開黃槍 (Pinyin: kāi huángqiāng) is a commonly used phrase in modern-day Chinese culture, often in a light-hearted and/or teasing way. It is a popular phrase used by younger generations of Chinese speakers. A deeper analysis of the current use of 開黃槍 allows us to understand how traditional definitions are reconstructed and modified to become compatible with contemporary societies and cultures.
開黃槍 (Pinyin: kāi huángqiāng) is a Chinese-originated phrase. Here is a breakdown of the phrase:
開 (Pinyin: kāi) is an Ideogrammic compound comprised of 門／门 (“door”), 一 (“latch”), and 廾 (“a pair of hands”). While 開 has many definitions, it is understood as “open” in the context of the phrase.
黃 (Pingyin: huáng): While it is typically defined as the color “yellow,” it can hold a very different meaning in popular slang. In the context of the phrase, it is understood to be: having pornographic connotations (黄片 [Pinyin: huángpiàn]) or very lewd.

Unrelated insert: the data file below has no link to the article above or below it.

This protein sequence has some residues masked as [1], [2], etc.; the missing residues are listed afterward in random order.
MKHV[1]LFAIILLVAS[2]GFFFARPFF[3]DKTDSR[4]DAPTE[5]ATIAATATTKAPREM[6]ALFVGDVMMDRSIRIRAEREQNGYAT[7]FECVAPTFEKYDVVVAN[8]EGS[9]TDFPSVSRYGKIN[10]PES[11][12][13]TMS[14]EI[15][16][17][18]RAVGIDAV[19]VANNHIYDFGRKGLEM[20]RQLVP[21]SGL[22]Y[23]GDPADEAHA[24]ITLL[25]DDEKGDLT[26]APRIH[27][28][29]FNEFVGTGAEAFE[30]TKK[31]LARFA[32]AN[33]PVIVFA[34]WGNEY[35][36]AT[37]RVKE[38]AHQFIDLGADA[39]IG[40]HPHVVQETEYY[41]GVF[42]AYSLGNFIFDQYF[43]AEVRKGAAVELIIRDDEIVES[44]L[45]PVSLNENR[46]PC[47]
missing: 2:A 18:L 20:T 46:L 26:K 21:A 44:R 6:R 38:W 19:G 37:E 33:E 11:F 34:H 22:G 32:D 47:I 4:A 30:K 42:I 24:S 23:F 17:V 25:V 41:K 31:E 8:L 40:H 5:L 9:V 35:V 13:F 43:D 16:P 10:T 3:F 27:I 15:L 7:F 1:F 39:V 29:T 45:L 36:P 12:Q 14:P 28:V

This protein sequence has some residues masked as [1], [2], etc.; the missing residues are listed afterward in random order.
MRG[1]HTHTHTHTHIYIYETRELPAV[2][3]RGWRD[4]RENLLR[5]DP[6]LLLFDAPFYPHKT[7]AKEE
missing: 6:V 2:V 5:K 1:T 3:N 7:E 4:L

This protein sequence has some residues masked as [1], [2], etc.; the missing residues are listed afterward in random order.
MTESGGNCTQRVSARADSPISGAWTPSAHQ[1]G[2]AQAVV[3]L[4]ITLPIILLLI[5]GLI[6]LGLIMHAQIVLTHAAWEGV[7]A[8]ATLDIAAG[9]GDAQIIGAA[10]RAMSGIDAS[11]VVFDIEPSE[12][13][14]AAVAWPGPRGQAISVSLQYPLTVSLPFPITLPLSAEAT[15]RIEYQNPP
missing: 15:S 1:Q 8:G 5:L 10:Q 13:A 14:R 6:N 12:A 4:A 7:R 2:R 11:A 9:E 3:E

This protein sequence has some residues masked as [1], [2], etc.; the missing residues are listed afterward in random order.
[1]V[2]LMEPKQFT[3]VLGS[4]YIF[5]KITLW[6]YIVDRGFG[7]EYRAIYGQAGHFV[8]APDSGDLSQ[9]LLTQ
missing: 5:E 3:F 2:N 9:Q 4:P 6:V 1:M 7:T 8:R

槍 (Pinyin: qiāng). The etymology of this word is largely unknown. However, it is widely known that 槍 can be defined as the English
word “gun.” But over time, 槍 has extended to mean “singing style” and then eventually to “tone of voice.” It can be inferred that 槍 in the context of this phrase refers to the latter definition.
Dictionary Meaning, Application, and Examples
The phrase 開黃槍 in Chinese culture is typically used in unison with the phrase 不要 (Pinyin: Bùyào) which means “do not”
開黃槍 can be understood as “saying something/joking about something ridiculous.” In regards to “ridiculous,” it typically is ridiculous in the sense of sexual or immature jokes.
- When I go back to Asia to visit my family, I always have learned new slang and immature phrases/jokes I cannot wait to joke about with my uncles. However, my mom will always yell at me and say “不要在開黃槍抑或我會…” (Do not keep making immature jokes or else I will…) and follow up with a threat.
In Chinese popular culture, 開黃槍 (especially with the phrase 不要) is used quite often. In my experience, it is used quite evenly among the older generation and the younger generation. At times, it might be used more by the older generation to reprimand, scold, or warn unruly children to be careful of what they say.